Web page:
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Surprise duo in France’s rightwing primary runoff

Former prime minister Francois Fillon's stunning upset in France's rightwing primary set up a run-off duel with another ex-premier, Alain Juppe, that is widely expected to decide the country's next leader.

Surprise duo in France's rightwing primary runoff
Juppe, left, and Fillon. Photo: AFP
By leap-frogging to first place in the first round of the primary, Fillon caused the elimination from the nominating contest of his former boss, ex-president Nicolas Sarkozy.
   
Following are profiles of the two men who will contest next Sunday's runoff:
 
Francois Fillon 
 
The pro-business, reform-minded Fillon, 62, has campaigned as a compromise candidate, with more bite than the moderate Juppé but less punch than the pugnacious Sarkozy.
   
As premier under Sarkozy from 2007 to 2012, Fillon's unflappable demeanourmade him an antidote to his frenetic former boss.
   
He is best remembered for having warned about the dangers of running a big budget deficit a year before the 2008 eurozone debt crisis.
   
The eurozone's second-biggest economy was “bankrupt”, he declared — remarks he pointed to in campaigning as proof that he was a politician who pulls no punches.
   
Fillon, who became the youngest member of the French parliament at age 27 in 1981, went on to hold several ministerial portfolios under Jacques Chirac.
 
Fillon and Juppé knock out Sarkozy in French primary
   
Fillon has promised far-reaching reforms to kickstart the moribund economy.
 
He has pledged to cut 600,000 civil service jobs and increase the working week from 35 to 39 hours.
   
On social issues, the father of five who is married to a Welsh woman tacked to the right of both Sarkozy and Juppé, vowing to amend a 2013 law on gay marriage to prevent adoptions by same-sex couples.
   
He has also announced plans to reduce immigration to a “strict minimum”.
 
Alain Juppé 
 
Juppé, 71, has campaigned as a moderate and a sage who will unify a country divided by a deep economic malaise and a wave of jihadist attacks.
   
The man with the longest CV in French politics had stints as foreign and defence minister under his vanquished arch-rival Sarkozy.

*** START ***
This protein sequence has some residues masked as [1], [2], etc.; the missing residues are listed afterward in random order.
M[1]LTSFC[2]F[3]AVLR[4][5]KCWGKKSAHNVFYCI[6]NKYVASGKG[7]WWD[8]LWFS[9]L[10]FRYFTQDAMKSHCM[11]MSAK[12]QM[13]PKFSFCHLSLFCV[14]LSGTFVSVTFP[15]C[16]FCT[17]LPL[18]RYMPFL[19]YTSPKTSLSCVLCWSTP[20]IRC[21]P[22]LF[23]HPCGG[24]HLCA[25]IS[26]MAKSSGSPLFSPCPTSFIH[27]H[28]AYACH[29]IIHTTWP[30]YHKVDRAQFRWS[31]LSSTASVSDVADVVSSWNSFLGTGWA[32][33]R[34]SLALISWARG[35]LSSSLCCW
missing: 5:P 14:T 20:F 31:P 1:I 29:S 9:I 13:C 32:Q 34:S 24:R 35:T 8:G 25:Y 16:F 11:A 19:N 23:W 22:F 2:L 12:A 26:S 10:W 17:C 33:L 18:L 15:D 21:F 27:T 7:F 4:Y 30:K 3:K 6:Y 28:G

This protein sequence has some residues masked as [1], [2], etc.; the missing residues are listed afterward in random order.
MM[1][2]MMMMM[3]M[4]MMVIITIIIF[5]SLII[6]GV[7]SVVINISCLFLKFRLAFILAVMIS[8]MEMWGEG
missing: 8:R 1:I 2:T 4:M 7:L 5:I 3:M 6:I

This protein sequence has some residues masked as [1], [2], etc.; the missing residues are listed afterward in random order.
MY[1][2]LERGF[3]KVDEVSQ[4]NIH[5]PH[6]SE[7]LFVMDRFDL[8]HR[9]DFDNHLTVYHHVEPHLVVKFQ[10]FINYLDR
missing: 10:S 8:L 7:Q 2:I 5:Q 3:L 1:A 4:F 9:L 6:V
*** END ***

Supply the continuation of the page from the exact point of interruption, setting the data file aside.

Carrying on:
Painting Sarkozy as a “prophet of doom”, Juppé has said he wants to be a “prophet of happiness”, risking ridicule in a country renowned for its pessimism.
   
“The French people need more than ever to unite to turn the page on a disastrous five years (under Socialist President Francois Hollande) … and to create a bulwark against” the far right National Front of Marine Le Pen, Juppé said after securing his second-place finish.
 
 
One of France's most popular politicians, the longtime mayor of Bordeaux was the frontrunner for the centre-right's nomination until a late surge by Fillon.
   
Tall, balding and considered a bit stiff by many, Juppé has reached out to the vast majority of Muslims who embrace France's secular values.
   
His messages have been aimed at the virtually rudderless left as well as the centre.
   
Juppé was the budget minister for two years in 1996-98 and foreign minister for the first time from 1993 to 1995, during France's involvement in wars in the former Yugoslavia.
   
He spent several years in the political wilderness after a party funding scandal in 2004, in which he was seen as the fall guy for his mentor Chirac.
   
Juppé was convicted and given a suspended jail sentence that forced him out of office for two years.
   
Resigning his posts as parliamentary deputy and Bordeaux mayor, Juppé handed the leadership of the centre-right UMP party — now the Republicans — to Sarkozy, who used it as his springboard for the presidency.
   
Juppé went to teach in Canada before returning to be re-elected mayor of Bordeaux in October 2006.
   
He has sought to shrug off a reputation as a detached technocrat two decades after his 1995 reform agenda sparked the largest protest movement France had seen since May 1968.
   
Juppé says he is a “changed” man and now more open to dialogue.
 
By the AFP's Adam Plowrights and Clare Byrne

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MONEY

Revealed: What will you receive from France’s €65bn cost-of-living aid package?